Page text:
Carsten Myllerup’s Midsummer (2003) was remade by the man behind cult hit The Blair Witch Project, Daniel Myrick. The horror film was named Soltice (2008) and went straight to DVD. Perhaps one film was enough…
Hans Fabian Wullenweber’s Catch that Girl (2002) was a solid action adventure film for kids. Bart Freundlich’s 2004 remake Catch that Kid grossed nearly $17 million and made it the best performing Danish remake at the US box office to date.
Made originally by Bent Christensen in 1961, Harry and the Butler has for a long time been circulating the gossip sites. Supposedly it is still in development with Morgan Freeman and Anthony Hopkins attached. The story of an old poor man who all of a sudden gets rich, and decides to get a butler, could turn out to be a sweet old-timer charmer.
“It can easily take two years before development, casting and the financing is in place,” says director Nikolaj Arcel just returning from Los Angeles after another meeting regarding his remake of Island of Lost Souls. “It’s a mighty long time, since I’ve already spend over two years on the film when I made it the first time—maybe that’s the reason why I only want to make it again if it’s going to be different.”
Island of Lost Souls will get a +$40 million budget, pretty good compared to the domestic budget of only $7 million. “We have a talented scriptwriter attached… Jennifer O’Kieffe previously worked with Ridley Scott and John Madden, so I think the film is in good hands. She has presented us with a solid first draft, so hopefully we can soon progress to the next stage,” says Arcel.
“I’ve decided that I will spend six months on this to begin with,” says Henrik Ruben Genz who has weekly phone meetings concerning the potential remake of Terribly Happy. “Two things can happen: either they want to change everything, or I get to make the film I want to make. If I can’t keep the original plot, I probably wont make the film again myself. I really want to make it better than the first time, so it’s evident that I get the chance to develop and correct the few things from the original that could have been better.”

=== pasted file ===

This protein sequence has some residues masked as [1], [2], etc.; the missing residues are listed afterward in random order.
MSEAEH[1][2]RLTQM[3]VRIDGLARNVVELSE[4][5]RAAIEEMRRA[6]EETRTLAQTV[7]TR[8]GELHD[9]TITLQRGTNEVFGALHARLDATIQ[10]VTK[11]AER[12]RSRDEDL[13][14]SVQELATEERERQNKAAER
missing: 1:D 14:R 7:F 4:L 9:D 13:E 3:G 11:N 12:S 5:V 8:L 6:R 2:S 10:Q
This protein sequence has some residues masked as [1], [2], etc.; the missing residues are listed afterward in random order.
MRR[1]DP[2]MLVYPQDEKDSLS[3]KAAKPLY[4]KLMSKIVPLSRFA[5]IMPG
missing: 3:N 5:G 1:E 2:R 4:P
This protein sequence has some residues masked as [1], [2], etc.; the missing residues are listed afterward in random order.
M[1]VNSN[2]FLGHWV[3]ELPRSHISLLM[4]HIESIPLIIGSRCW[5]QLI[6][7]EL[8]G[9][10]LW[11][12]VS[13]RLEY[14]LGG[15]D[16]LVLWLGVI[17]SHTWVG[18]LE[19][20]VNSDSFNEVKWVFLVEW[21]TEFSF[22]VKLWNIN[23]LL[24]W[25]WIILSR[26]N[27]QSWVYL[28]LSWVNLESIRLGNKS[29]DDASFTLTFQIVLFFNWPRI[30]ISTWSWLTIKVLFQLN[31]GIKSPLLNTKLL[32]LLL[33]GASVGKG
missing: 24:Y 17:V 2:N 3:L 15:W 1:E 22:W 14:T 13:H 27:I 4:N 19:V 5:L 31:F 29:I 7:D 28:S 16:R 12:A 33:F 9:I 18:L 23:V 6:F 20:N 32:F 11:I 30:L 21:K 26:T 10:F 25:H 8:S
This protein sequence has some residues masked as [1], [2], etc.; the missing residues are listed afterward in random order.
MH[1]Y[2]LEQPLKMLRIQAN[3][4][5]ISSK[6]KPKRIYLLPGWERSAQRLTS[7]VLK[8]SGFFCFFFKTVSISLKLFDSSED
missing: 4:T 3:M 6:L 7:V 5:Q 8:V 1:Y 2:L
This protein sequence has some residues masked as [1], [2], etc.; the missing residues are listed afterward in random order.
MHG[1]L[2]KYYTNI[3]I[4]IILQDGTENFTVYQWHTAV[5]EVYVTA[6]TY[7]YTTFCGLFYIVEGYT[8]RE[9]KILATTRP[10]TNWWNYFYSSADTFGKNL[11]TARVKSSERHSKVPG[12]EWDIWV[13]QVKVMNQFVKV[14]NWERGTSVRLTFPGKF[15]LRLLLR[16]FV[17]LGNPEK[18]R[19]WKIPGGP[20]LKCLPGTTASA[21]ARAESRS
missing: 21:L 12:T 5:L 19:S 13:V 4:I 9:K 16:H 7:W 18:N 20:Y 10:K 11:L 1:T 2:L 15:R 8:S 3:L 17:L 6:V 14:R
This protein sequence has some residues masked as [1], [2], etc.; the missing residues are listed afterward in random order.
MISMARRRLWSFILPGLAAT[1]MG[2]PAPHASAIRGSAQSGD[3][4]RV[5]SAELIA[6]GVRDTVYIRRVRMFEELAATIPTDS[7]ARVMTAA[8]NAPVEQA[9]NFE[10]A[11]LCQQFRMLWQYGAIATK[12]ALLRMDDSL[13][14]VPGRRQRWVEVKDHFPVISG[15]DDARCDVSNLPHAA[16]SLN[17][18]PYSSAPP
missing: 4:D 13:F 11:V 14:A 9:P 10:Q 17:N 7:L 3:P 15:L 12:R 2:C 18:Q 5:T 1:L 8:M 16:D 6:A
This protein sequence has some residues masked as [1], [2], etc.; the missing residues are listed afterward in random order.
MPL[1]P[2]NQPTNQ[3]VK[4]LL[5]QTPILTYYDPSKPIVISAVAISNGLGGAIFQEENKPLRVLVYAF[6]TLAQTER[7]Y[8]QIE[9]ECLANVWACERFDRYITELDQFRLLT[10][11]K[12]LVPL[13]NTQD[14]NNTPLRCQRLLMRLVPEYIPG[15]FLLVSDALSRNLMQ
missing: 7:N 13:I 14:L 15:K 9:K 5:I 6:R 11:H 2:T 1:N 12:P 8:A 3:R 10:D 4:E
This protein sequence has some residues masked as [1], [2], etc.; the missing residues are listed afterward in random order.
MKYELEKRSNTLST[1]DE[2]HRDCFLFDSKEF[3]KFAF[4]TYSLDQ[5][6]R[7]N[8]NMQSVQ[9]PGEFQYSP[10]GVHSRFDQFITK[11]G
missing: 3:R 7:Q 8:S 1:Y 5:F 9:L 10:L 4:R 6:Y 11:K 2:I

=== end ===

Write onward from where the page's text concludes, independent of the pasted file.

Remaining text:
Genz is working with the production company Stillking Films, who worked on blockbusters Wanted and Casino Royale. “They want a major star for the lead. They know that it will attract the major players. It’s obvious that you have to think big—you simply can’t use your Danish humbleness in this game!”
It seems like the Danes do not need humbleness on the remake marked at the moment. Impressing 6 films are in development. Martin Barnewitz is well on his way with teen-horror Room 205 and Ole Bornedal returns to the States with two features; The Substitute and Just Another Love Story – all three competing to be the first Danish remake to break through to the American audience and thereby completing the Danish dream of conquering America.